In 2018, Congress passed the Family First Prevention Services Act, which made federal funds available for the purpose of preventing children from entering into the foster care system. These funds can be used for things like mental health services and substance abuse counseling, so that parents are able to safely keep their children in the home, while getting services that will help their families. 

HB 3041 would create a pilot program for the state of Texas to begin to tap into this funding. This pilot program will allow the state to test the waters in two regions -- one rural and one urban -- and set parameters around how we can best achieve the goal of safely keeping children out of foster care. Importantly, it also makes sure that we are focusing exclusively on kids in imminent danger of entering foster care. 

HB 3492 - We're All In This Together

During the extraordinary response to the outbreak of COVID-19, Texas issued emergency rules that restricted many different types of businesses from operating at full capacity, or at all. Restaurants, barber shops, bars, and other small businesses had to shutter their doors and were not allowed to get relief from state licensing entities for permit fees paid.   
HB 3492 would prohibit the assessment of a fee, including licensing fees, on any business or nonprofit entity that is shut down by government order, either at the state or local level. If a fee had already been paid, it would allow the shut down entity to either receive a refund of the fee or credit it towards a future fee requirement.
I have heard government officials at all levels across the country make the claim that "we are all in this together" in responding to COVID-19. That statement can ring somewhat hollow when the impact of government closure orders are felt only by business owners and their workers, not by the governmental entities giving those orders. Therefore, it is time for state and local governments to shoulder some of the burden we have placed on these people, even if it is only in a small way.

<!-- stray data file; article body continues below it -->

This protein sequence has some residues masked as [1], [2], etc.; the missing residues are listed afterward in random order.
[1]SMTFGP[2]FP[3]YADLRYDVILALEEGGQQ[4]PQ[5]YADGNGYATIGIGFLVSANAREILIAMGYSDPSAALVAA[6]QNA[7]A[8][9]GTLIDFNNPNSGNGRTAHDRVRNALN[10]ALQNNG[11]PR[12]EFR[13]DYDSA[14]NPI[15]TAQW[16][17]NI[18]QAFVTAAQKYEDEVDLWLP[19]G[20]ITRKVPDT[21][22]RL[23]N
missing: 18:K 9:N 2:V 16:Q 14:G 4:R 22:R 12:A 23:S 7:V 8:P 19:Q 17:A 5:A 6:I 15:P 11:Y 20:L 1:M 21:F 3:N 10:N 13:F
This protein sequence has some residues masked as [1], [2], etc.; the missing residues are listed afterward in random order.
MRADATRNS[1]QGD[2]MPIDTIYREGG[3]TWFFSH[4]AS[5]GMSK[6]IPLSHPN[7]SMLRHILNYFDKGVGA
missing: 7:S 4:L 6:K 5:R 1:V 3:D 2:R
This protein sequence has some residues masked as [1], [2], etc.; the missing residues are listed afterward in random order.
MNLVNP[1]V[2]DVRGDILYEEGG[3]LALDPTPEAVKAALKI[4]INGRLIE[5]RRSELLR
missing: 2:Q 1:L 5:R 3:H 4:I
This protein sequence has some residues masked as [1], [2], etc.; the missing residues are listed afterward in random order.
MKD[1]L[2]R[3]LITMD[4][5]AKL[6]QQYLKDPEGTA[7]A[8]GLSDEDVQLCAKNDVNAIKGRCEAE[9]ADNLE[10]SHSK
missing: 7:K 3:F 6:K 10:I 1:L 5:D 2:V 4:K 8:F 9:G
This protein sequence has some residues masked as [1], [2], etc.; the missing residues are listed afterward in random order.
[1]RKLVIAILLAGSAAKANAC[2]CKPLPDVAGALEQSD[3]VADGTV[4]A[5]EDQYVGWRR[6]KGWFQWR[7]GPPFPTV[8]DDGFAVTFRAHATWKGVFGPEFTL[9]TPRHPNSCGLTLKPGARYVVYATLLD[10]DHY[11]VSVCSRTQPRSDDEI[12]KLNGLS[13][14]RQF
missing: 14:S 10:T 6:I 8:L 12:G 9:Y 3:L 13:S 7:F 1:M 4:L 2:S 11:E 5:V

HB 3501 - We're All In This Together (Taxes & Fees)

This bill takes HB 3492 one significant step further, and includes a tax exemption for businesses that have been shuttered or throttled back due to a government order. 

HB 3499 - Telehealth Across State Lines

There are many instances and scenarios in which telehealth has proven to be a viable alternative to in-person visits. In particular, older populations and those who live in rural areas stand to benefit from increased access to telemedicine. 

HB 3499 allows health professionals in other states to provide telehealth services to Texans, ensuring that we have access to the best providers, regardless of where they live. This is just one of a number of steps I hope to see Texas take this session to improve access and affordability of healthcare. 

HB 3691 - Community-Based Care Improvement